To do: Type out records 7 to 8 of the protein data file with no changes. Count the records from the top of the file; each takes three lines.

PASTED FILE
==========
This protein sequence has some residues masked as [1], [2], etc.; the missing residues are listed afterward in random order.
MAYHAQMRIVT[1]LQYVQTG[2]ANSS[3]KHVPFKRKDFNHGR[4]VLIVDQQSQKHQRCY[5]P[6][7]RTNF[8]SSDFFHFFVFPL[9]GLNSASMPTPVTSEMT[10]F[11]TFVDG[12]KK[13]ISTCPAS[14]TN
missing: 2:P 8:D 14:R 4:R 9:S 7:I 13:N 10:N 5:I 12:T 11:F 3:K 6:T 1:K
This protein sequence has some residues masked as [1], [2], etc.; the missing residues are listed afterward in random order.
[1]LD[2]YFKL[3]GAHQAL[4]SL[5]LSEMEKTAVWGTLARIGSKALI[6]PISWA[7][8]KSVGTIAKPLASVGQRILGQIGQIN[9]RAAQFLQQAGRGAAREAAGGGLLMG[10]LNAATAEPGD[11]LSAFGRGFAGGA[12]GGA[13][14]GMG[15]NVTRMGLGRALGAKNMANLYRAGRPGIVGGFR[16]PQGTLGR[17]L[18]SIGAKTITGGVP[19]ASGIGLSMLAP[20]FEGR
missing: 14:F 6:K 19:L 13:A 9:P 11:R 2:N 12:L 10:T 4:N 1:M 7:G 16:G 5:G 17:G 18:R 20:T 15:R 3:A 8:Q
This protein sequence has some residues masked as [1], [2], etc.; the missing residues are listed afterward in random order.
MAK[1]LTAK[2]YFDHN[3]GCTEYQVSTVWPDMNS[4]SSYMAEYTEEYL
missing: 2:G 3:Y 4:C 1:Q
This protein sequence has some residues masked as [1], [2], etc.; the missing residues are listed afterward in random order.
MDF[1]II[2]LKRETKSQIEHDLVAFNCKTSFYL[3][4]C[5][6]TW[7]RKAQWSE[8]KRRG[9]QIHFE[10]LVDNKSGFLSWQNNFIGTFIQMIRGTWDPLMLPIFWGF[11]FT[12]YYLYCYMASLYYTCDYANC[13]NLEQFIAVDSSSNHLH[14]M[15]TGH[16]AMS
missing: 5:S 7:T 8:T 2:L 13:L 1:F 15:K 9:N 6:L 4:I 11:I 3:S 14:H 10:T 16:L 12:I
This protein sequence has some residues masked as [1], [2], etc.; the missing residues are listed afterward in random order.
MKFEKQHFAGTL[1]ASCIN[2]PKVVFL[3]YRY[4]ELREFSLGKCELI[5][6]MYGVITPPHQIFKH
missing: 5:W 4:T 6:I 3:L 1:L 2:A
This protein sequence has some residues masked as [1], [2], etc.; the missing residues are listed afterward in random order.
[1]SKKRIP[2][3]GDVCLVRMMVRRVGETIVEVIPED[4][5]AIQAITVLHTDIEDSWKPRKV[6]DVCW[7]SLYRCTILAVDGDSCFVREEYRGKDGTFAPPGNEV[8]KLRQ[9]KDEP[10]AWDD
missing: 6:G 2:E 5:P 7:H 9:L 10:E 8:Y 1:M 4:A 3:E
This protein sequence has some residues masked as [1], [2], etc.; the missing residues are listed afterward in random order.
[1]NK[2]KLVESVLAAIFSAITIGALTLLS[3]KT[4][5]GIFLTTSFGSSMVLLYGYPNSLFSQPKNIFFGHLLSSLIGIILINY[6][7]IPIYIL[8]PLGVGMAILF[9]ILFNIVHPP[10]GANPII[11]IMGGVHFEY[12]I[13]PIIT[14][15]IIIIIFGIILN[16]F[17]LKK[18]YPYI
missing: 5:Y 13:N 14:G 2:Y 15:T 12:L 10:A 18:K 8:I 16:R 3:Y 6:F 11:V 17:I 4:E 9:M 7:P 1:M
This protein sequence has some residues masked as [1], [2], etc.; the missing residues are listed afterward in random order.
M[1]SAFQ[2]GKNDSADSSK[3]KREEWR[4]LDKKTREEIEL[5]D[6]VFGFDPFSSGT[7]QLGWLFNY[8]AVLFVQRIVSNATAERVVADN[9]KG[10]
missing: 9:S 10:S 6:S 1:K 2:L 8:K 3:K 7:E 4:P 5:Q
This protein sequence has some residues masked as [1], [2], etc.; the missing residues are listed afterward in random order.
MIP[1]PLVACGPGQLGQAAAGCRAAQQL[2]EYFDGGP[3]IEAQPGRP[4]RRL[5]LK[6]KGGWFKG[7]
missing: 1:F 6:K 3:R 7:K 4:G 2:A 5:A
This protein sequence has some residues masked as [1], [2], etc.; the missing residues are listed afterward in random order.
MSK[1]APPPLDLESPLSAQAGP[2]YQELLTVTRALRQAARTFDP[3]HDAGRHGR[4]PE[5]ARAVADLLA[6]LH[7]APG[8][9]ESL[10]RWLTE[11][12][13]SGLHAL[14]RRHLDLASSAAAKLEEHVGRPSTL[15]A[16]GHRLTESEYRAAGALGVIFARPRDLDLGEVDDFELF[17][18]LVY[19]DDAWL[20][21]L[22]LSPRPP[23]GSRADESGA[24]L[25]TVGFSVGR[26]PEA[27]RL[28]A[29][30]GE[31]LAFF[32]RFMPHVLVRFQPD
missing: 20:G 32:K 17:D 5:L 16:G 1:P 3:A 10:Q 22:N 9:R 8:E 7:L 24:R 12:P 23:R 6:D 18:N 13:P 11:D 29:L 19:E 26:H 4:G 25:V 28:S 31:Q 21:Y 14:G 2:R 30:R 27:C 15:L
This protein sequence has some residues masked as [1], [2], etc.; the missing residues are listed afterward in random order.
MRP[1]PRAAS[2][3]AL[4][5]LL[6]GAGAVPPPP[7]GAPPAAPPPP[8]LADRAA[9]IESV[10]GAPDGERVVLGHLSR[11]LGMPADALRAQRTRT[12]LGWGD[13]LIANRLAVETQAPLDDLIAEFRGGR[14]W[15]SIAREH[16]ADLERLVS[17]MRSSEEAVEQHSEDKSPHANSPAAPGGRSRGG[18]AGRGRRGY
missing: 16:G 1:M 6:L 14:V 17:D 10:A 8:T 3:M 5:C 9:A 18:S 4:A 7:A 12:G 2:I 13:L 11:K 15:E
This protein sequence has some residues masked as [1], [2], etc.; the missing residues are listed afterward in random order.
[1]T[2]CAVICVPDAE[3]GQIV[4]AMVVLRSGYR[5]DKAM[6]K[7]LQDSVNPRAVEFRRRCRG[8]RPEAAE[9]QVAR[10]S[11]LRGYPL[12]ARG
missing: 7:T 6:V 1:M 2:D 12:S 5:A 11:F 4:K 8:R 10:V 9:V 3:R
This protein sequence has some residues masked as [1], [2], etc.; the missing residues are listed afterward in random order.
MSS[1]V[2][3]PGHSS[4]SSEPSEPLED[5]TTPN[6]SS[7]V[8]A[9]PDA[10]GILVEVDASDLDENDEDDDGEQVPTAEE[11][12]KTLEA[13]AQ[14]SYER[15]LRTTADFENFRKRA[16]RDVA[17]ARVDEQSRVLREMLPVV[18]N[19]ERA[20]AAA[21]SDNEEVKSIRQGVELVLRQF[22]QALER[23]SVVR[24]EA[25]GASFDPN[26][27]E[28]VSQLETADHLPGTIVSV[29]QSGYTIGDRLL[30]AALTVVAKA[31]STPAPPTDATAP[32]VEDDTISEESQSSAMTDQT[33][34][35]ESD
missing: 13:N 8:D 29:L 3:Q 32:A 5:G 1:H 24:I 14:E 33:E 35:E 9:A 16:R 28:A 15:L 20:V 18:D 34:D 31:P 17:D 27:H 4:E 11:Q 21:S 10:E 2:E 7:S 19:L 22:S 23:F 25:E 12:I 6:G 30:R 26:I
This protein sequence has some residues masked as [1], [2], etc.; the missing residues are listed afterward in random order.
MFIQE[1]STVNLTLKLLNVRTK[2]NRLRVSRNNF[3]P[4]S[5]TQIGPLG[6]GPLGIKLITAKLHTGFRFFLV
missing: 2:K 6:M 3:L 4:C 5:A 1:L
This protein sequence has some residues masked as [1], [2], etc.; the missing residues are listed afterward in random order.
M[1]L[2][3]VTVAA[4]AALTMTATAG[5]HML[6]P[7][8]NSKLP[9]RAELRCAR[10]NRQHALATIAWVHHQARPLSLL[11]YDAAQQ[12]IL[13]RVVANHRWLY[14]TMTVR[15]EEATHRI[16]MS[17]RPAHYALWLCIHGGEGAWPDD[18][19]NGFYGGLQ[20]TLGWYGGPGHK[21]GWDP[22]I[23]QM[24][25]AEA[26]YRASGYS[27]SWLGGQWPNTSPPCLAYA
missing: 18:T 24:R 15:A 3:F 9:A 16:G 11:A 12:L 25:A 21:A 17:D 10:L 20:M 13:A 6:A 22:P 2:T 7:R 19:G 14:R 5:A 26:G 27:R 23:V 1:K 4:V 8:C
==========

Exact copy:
This protein sequence has some residues masked as [1], [2], etc.; the missing residues are listed afterward in random order.
[1]NK[2]KLVESVLAAIFSAITIGALTLLS[3]KT[4][5]GIFLTTSFGSSMVLLYGYPNSLFSQPKNIFFGHLLSSLIGIILINY[6][7]IPIYIL[8]PLGVGMAILF[9]ILFNIVHPP[10]GANPII[11]IMGGVHFEY[12]I[13]PIIT[14][15]IIIIIFGIILN[16]F[17]LKK[18]YPYI
missing: 5:Y 13:N 14:G 2:Y 15:T 12:L 10:A 18:K 8:I 16:R 3:Y 6:F 11:V 17:I 4:E 9:M 7:P 1:M
This protein sequence has some residues masked as [1], [2], etc.; the missing residues are listed afterward in random order.
M[1]SAFQ[2]GKNDSADSSK[3]KREEWR[4]LDKKTREEIEL[5]D[6]VFGFDPFSSGT[7]QLGWLFNY[8]AVLFVQRIVSNATAERVVADN[9]KG[10]
missing: 9:S 10:S 6:S 1:K 2:L 8:K 3:K 7:E 4:P 5:Q